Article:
While the cuts and placements of the micro-mosaics on the flat surfaces of the Piaget Protocole XXL “Secrets & Lights” Venice look to be easier to cut and pose than on the curved planes of Gauthier’s Logical One, the incredibly small size of the Piaget mosaic allows for near high-resolution artwork. They are more the size of pixels than tiles!
The fine details that the approximately 5,000 glass tiles provide of this image of the Santa Maria Della Salute basilica overlooking the mouth of the Grand Canal in Venice is simply remarkable.
RS: The dial and bezel of this beauty provide a platform for a mosaic of nearly 5,000 minuscule glass “tesserae” – a marginally higher number than the amount of characters in the name of this watch – to depict the Santa Maria Della Salute basilica of Venice. The composition and the freedom of a canvas that escapes the confines of its crystal, is simply wonderful. This is the most refreshing and optimistic piece of art in the group and makes a micro gallery of your wrist.
GG: The Piaget was my second choice: while it “only” uses a single technique and is quite a large watch at 42 x 46 mm, I found the virtuosity of the micro-mosaic work compelling.
NO: This watch just astounds me. I can’t imagine the number of hours Italian micro-mosaic specialist artist Cesare Bella spent creating it, considering the nearly 5,000 tiny glass tiles that were made and individually placed on the dial and the adjacent “spillway” to create the micro-mosaic Venetian scene.
The colors are perfectly muted – melting flawlessly into one another – giving the motif a vintage quality. The dial is rightfully devoid of anything other than the Piaget logo and the unobtrusive hour and minute hands. This watch gets additional kudos from me for what if represents for Piaget: it is one more demonstration of the brand’s reverence for its métiers d’art and its unwillingness to define any boundaries for itself.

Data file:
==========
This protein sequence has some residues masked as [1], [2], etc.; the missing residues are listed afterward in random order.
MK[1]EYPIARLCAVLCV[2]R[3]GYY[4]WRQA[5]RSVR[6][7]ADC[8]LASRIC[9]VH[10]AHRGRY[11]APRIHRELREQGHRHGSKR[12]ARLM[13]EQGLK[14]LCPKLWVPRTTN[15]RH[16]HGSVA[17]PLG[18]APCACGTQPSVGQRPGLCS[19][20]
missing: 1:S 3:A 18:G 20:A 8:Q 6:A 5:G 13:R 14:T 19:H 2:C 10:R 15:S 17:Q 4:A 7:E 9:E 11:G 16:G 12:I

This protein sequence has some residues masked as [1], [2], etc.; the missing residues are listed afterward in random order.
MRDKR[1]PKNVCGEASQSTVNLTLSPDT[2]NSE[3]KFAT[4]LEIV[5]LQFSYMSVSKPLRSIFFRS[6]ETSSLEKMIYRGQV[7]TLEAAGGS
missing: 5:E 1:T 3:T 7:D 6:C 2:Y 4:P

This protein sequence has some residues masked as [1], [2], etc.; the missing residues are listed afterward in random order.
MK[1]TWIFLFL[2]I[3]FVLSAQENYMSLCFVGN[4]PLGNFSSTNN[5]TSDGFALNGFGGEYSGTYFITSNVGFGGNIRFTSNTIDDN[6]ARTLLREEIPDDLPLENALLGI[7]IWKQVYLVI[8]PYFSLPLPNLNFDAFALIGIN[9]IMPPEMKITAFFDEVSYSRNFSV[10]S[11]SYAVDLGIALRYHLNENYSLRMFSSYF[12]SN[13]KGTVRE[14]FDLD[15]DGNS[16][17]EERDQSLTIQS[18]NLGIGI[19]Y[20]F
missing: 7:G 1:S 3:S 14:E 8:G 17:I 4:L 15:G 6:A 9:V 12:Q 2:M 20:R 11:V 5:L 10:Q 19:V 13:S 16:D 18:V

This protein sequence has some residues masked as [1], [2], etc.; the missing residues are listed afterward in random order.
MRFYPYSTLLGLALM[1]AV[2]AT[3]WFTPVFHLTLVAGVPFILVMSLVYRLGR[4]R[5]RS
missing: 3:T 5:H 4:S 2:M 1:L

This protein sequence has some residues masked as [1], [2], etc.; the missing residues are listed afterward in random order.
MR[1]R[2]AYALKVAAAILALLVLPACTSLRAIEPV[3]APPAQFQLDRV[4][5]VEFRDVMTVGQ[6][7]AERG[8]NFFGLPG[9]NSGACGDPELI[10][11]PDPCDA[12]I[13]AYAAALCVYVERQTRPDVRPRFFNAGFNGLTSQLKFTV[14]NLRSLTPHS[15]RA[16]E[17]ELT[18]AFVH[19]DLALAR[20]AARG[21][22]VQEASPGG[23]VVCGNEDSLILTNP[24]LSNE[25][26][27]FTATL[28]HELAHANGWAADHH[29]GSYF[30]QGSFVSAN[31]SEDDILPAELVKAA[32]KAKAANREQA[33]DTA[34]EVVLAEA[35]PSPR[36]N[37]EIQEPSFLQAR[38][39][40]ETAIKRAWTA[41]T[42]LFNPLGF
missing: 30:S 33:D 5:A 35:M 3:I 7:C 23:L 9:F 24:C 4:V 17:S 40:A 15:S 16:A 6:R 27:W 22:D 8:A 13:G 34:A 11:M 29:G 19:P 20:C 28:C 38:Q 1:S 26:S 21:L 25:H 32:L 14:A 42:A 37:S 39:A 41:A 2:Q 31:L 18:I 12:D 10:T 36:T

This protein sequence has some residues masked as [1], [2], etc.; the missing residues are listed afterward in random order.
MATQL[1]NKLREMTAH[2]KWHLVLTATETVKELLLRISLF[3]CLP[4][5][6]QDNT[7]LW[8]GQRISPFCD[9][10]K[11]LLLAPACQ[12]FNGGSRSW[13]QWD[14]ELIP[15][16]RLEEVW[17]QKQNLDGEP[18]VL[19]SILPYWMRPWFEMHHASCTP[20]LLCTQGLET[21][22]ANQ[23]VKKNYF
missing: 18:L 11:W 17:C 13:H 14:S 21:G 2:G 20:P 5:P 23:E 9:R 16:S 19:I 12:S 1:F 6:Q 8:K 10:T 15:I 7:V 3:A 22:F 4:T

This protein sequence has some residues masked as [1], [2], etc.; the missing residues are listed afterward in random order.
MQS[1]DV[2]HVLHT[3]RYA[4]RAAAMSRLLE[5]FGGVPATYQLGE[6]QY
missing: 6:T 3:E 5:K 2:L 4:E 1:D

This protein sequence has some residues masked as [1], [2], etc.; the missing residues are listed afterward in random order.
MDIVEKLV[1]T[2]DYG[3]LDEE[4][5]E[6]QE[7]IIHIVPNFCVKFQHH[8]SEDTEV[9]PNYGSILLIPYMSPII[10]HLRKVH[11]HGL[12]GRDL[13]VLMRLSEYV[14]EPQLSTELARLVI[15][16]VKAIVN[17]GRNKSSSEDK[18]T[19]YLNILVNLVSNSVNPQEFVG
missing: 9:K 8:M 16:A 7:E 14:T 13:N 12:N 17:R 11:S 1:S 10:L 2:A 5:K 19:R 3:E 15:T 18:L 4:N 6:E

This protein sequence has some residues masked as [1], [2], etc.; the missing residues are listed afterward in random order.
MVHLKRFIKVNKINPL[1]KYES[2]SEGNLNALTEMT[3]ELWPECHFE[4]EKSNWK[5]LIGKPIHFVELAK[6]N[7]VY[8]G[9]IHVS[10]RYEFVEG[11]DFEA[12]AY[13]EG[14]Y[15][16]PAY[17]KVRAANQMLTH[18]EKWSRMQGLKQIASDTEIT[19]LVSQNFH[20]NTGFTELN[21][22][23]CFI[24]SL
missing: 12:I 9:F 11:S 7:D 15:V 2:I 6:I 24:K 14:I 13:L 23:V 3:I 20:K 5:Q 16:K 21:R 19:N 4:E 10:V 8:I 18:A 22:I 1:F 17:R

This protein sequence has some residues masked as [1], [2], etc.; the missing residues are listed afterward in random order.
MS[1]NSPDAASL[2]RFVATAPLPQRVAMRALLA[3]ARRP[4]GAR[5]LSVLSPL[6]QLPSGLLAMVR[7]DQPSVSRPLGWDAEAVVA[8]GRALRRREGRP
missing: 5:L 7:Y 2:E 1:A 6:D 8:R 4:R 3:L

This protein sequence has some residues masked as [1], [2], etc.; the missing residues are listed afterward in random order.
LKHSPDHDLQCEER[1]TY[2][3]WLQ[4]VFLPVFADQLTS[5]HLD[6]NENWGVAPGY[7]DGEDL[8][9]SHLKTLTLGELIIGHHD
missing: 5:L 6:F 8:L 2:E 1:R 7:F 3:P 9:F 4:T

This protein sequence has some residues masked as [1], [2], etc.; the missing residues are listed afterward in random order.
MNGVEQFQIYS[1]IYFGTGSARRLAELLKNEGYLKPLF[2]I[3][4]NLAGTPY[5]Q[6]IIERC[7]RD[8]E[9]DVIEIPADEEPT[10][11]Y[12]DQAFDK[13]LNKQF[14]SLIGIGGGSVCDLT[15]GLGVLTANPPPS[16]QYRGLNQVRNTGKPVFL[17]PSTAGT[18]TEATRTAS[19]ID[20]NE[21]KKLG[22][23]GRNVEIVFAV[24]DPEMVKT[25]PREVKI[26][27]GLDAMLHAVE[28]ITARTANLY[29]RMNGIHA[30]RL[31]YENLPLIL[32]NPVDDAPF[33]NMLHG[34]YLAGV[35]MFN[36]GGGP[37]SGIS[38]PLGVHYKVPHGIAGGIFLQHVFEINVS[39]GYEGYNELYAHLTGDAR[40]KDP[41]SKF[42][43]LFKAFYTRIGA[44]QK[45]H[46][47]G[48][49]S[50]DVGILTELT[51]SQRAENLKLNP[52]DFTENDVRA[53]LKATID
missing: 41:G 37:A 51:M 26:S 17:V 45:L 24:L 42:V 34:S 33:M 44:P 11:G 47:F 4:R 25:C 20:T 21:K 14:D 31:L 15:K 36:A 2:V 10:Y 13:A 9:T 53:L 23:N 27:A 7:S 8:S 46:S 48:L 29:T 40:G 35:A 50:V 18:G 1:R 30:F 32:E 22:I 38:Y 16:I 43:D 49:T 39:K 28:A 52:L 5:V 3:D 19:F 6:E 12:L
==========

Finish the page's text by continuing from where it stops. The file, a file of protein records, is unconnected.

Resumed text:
The choice of white gold is a good one since it doesn’t compete with the scheme. And I can’t forget about the patience angle – that’s, I repeat, 5,000 miniscule colored glass pieces – so I’m not surprised there were only three examples produced.
JM: Okay, seriously, the winner for the Artistic Crafts category can only be the Piaget Protocole XXL “Secrets & Lights” Venice Micro-Mosaic.
This Protocole XXL model features a mosaic inlay consisting of more than 5,000 pieces of glass tile. You read that right, five thousand. The word glass tile is deceptive, though, as many of these pieces of colored glass aren’t any larger than a grain of sand. And yet they are expertly and painstakingly arranged to create a miniature scene of the Santa Maria Della Salute basilica and the canal out front.
All of the crafts involved in the Artistic Crafts category are incredible and require extremely skilled artisans, but this watch borders on insanity. The amount of time and effort that go into making any mosaic is already extreme, so one at this scale and with this detail is even more extraordinary.
The style might not be for everyone but the skill and effort involved in placing the thousands of micro sized slivers of glass to create this scene cannot be ignored. I simply must predict this watch to be the winner for the sheer effort and dedication involved.
All of the contenders are undoubtedly masters, but Cesare Bella, the artist behind the Protocole XXL “Secrets & Lights” Venice Micro-Mosaic is beyond fantastic!
MG: Micro-mosaic . . . do I need to say more?
From a distance you might be fooled in thinking that it is grand feu enamel, but take a loupe, examine this Piaget, and be blown away! Although rare, there are other watches featuring mosaic dials, yet none with the refinement of the “Secrets & Lights” Venice.
Depicting one of the most defining scenes in picturesque Venice, the details are breathtaking. And to think that it has been made up of nearly 5,000 minuscule glass tesserae, which not only cover the dial, but also the case of the Protocole XXL.
Quick Facts Piaget Protocole XXL “Secrets & Lights” Venice Micro-Mosaic
Case: 42 x 46 x 10.3 mm, white gold
Movement: manually wound Caliber 830P
Dial: micro mosaic using 5,000 glass tesserae
Functions: hours, minutes
Limitation: 3 pieces